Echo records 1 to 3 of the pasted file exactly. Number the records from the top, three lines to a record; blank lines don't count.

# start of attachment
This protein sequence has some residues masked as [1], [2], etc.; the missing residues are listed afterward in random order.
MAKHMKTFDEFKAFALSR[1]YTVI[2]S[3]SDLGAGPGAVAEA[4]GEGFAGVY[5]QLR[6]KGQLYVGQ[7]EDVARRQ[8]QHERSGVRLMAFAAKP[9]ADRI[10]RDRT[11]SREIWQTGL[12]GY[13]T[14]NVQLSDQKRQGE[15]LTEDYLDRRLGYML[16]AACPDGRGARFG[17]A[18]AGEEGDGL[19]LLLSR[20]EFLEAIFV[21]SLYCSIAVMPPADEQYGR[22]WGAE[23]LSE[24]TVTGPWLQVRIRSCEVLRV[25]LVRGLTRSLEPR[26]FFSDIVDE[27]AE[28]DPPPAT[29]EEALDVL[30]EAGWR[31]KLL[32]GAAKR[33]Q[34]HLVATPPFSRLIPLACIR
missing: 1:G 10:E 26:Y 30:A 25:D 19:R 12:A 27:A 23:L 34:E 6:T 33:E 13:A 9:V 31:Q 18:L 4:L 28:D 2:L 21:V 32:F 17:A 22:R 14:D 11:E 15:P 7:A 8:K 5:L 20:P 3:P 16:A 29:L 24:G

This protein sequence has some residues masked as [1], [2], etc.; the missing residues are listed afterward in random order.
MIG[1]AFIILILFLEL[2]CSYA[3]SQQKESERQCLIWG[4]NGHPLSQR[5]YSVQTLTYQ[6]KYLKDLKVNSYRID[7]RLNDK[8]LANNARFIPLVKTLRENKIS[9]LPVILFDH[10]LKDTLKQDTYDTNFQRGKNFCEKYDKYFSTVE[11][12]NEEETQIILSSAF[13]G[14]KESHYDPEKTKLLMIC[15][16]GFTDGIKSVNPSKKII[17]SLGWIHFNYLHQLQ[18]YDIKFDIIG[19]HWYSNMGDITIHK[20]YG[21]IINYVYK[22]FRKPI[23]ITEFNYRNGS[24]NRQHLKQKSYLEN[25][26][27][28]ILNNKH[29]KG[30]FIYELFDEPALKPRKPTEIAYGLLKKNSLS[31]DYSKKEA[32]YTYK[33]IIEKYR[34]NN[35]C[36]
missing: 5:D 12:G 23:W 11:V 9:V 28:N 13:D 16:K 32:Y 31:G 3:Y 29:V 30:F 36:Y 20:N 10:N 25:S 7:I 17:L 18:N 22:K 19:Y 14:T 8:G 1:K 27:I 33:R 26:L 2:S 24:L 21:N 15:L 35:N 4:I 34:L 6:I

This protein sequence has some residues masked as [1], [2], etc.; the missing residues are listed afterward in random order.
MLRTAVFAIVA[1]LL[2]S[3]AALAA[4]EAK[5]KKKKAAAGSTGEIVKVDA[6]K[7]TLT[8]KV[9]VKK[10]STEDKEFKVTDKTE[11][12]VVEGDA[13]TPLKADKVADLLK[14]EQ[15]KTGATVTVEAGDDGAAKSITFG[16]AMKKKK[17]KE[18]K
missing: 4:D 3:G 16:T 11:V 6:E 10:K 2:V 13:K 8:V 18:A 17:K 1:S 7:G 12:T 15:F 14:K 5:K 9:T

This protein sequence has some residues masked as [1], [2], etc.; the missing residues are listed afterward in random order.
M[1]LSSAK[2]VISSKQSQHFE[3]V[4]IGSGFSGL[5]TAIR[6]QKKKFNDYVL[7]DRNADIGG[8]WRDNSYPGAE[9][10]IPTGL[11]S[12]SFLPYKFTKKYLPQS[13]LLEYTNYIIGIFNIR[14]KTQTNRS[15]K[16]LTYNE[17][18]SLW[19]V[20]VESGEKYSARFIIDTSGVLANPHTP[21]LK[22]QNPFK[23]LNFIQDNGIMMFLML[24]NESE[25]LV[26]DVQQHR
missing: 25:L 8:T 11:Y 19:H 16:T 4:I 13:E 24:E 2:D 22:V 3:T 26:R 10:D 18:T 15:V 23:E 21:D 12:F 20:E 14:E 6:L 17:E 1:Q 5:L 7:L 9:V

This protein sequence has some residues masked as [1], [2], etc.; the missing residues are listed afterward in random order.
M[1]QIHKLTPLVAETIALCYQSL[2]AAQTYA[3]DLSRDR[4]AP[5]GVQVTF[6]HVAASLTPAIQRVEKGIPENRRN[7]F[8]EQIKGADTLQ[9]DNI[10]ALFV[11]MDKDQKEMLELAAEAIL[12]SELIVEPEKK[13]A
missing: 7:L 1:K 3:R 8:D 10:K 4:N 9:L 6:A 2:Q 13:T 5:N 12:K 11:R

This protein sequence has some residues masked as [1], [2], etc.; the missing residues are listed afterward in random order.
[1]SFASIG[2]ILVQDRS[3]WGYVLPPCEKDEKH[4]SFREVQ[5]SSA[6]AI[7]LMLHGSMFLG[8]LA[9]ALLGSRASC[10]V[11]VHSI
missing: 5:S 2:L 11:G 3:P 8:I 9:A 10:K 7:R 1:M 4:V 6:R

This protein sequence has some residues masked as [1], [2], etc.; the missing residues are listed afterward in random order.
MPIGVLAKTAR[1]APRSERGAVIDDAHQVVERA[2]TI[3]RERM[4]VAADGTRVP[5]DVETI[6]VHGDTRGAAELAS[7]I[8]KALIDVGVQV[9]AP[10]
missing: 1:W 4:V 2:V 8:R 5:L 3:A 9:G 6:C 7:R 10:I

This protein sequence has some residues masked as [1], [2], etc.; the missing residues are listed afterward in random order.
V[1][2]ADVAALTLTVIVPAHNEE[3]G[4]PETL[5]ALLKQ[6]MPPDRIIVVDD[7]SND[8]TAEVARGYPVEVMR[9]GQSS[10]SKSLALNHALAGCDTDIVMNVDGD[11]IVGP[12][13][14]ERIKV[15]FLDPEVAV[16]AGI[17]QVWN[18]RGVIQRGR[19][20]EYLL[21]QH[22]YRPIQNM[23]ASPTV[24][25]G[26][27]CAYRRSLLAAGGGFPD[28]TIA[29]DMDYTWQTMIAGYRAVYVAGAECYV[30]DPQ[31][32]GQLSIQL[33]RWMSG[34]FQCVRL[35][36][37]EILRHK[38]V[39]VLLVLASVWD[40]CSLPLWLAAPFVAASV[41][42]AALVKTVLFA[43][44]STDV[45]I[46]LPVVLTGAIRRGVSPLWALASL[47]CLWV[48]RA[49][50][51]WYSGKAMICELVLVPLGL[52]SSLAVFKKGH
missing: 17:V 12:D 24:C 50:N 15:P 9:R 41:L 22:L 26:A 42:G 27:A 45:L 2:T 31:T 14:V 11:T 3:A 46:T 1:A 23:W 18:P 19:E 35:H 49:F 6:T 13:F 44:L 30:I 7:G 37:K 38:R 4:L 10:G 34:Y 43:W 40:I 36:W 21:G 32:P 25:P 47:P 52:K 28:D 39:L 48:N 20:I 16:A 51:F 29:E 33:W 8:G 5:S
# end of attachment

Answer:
This protein sequence has some residues masked as [1], [2], etc.; the missing residues are listed afterward in random order.
MAKHMKTFDEFKAFALSR[1]YTVI[2]S[3]SDLGAGPGAVAEA[4]GEGFAGVY[5]QLR[6]KGQLYVGQ[7]EDVARRQ[8]QHERSGVRLMAFAAKP[9]ADRI[10]RDRT[11]SREIWQTGL[12]GY[13]T[14]NVQLSDQKRQGE[15]LTEDYLDRRLGYML[16]AACPDGRGARFG[17]A[18]AGEEGDGL[19]LLLSR[20]EFLEAIFV[21]SLYCSIAVMPPADEQYGR[22]WGAE[23]LSE[24]TVTGPWLQVRIRSCEVLRV[25]LVRGLTRSLEPR[26]FFSDIVDE[27]AE[28]DPPPAT[29]EEALDVL[30]EAGWR[31]KLL[32]GAAKR[33]Q[34]HLVATPPFSRLIPLACIR
missing: 1:G 10:E 26:Y 30:A 25:D 19:R 12:A 27:A 23:L 34:E 6:T 33:E 13:A 9:V 31:Q 18:L 4:L 28:D 2:L 21:V 32:F 17:A 22:R 14:D 11:E 15:P 7:A 8:K 5:L 20:P 3:P 16:A 29:L 24:G

This protein sequence has some residues masked as [1], [2], etc.; the missing residues are listed afterward in random order.
MIG[1]AFIILILFLEL[2]CSYA[3]SQQKESERQCLIWG[4]NGHPLSQR[5]YSVQTLTYQ[6]KYLKDLKVNSYRID[7]RLNDK[8]LANNARFIPLVKTLRENKIS[9]LPVILFDH[10]LKDTLKQDTYDTNFQRGKNFCEKYDKYFSTVE[11][12]NEEETQIILSSAF[13]G[14]KESHYDPEKTKLLMIC[15][16]GFTDGIKSVNPSKKII[17]SLGWIHFNYLHQLQ[18]YDIKFDIIG[19]HWYSNMGDITIHK[20]YG[21]IINYVYK[22]FRKPI[23]ITEFNYRNGS[24]NRQHLKQKSYLEN[25][26][27][28]ILNNKH[29]KG[30]FIYELFDEPALKPRKPTEIAYGLLKKNSLS[31]DYSKKEA[32]YTYK[33]IIEKYR[34]NN[35]C[36]
missing: 5:D 12:G 23:W 11:V 9:V 28:N 13:D 16:K 32:Y 31:G 3:Y 29:V 30:F 36:Y 20:N 10:N 25:S 7:I 17:L 18:N 22:K 19:Y 14:T 8:G 1:K 27:I 33:R 26:L 2:S 24:L 21:N 15:L 35:N 4:I 34:L 6:I

This protein sequence has some residues masked as [1], [2], etc.; the missing residues are listed afterward in random order.
MLRTAVFAIVA[1]LL[2]S[3]AALAA[4]EAK[5]KKKKAAAGSTGEIVKVDA[6]K[7]TLT[8]KV[9]VKK[10]STEDKEFKVTDKTE[11][12]VVEGDA[13]TPLKADKVADLLK[14]EQ[15]KTGATVTVEAGDDGAAKSITFG[16]AMKKKK[17]KE[18]K
missing: 4:D 3:G 16:T 11:V 6:E 10:K 2:V 13:K 8:V 18:A 17:K 1:S 7:G 12:T 15:F 14:K 5:K 9:T